In a bid to provide quick, convenient access to care for common, easy-to-diagnose ailments, UW Medicine—the University of Washington’s healthcare organization—began an online virtual clinic in January using telemedicine services from Seattle-based Carena.
People in Washington can schedule a face-to-face visit with a doctor or nurse anytime of the day or night for help with minor illnesses and injuries, from acne to flu to warts. It costs $40 a visit, conducted via Web cam on a computer, smartphone or tablet usually within a half an hour of scheduling. The healthcare providers can write prescriptions for some medications.
The UW Medicine Virtual Clinic is aimed at introducing new patients to the healthcare organization—a sprawling collection of hospitals, neighborhood clinics, the UW School of Medicine, and more—while also providing quality, convenient, lower-cost care, says Dr. John Scott, medical director of telehealth at University of Washington.
It’s designed for acute issues rather than ongoing care, and is not meant to replace a patient’s primary care physician—but it could be a way to connect with one.
“So many people now have health insurance, and they may not have a primary care doctor,” Scott says. “It’s another way for us to help them find a primary care doctor and start working on some of those preventative health care things.”
In its first month of operations, the virtual clinic has seen more than 150 unique patients, Scott says.
Despite decades of experience with telemedicine, UW Medicine chose a private company for this effort.
Scott heard about a similar service Carena provides to Tacoma, WA-based CHI Franciscan Health shortly before he became the medical director of UW Telehealth in fall of 2013.
He says he was impressed by Carena’s focus on quality of care through the use of virtual clinic practice guidelines based on research and adapted from national standards; programs to track and reduce antibiotic prescription rates; and follow-up with patients after five days.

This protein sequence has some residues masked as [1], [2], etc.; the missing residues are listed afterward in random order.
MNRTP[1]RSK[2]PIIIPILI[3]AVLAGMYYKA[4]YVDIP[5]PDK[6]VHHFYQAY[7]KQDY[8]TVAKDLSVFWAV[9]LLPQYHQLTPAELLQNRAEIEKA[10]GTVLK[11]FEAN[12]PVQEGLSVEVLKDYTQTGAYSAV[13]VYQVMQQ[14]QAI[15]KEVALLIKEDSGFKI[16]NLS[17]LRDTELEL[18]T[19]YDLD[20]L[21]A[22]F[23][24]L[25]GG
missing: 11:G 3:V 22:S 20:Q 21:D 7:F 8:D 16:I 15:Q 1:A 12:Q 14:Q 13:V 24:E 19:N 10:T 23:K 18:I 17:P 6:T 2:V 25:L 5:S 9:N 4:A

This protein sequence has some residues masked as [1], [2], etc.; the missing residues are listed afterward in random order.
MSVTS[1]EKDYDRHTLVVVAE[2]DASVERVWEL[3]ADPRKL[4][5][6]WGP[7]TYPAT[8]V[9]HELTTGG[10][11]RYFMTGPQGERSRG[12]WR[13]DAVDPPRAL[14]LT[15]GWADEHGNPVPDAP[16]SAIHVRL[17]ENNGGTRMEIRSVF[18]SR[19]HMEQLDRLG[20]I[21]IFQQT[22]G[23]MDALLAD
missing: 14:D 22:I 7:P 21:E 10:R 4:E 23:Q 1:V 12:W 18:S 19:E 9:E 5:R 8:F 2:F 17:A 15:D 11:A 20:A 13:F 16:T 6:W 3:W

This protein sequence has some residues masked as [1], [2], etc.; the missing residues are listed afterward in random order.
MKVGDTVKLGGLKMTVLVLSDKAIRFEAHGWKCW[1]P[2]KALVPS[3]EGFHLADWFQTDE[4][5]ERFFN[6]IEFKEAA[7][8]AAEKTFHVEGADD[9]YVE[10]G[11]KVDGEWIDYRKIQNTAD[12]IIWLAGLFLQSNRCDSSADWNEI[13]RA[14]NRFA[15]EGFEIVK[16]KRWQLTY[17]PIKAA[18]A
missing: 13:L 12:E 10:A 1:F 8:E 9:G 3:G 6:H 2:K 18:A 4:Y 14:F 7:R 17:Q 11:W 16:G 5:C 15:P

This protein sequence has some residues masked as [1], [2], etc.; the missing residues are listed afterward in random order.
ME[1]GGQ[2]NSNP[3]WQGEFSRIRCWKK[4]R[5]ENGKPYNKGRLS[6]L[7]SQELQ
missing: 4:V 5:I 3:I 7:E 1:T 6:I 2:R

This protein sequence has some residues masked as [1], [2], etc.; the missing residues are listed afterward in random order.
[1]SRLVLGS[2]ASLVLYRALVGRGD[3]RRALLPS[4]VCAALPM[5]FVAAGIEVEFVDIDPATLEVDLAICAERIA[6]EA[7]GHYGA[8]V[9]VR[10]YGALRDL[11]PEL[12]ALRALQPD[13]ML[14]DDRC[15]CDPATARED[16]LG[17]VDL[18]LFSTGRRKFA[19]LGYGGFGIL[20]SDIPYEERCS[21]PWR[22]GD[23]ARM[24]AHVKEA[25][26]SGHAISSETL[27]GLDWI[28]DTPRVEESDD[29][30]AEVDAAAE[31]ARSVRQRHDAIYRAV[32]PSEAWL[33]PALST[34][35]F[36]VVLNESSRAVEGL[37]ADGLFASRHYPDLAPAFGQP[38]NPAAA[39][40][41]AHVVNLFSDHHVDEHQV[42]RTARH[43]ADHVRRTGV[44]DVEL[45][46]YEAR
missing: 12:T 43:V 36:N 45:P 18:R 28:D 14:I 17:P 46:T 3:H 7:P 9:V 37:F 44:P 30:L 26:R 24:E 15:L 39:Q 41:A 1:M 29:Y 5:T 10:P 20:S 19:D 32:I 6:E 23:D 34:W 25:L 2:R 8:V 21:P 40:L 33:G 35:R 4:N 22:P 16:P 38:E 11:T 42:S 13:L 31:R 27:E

Carena is also focused on collaborating with local health systems, handing off care to a patient’s primary doctor, or, if the patient doesn’t have one, helping him or her find one. Scott was also eager to have UW Medicine work with a local company.
Carena has been around since 2000, raising a $14 million Series C funding round in 2012 led by Catholic Health Initiatives (CHI) to fund expansion. Later that year, it launched CareSimple, offering the general public the virtual clinic services it provides to big health plans and employers. Its competitors include Boston-based American Well; MDLIVE, based in Sunrise, FL; and Teladoc in Dallas, TX.
The UW Medicine Virtual Clinic is actually staffed by Carena doctors and nurses for the time being. Toward the end of the year, UW Medicine physicians will get training from Carena on how to do virtual consultations and will take over the service in 2016, Scott says. [Disclosure: My spouse is a UW Medicine employee but has no involvement in telemedicine.]
There’s an art in conducting a physical exam without laying hands—or instruments—on the patient, Scott says. Healthcare providers have to coach their patients to be the doctor’s eyes, ears, and hands, he says, feeling for swelling, for example.
But not everything can be diagnosed via the virtual clinic. About 30 percent of the time, Scott says, the virtual clinician will direct the patient to the emergency department or urgent care clinic. Even that has value because … Next Page »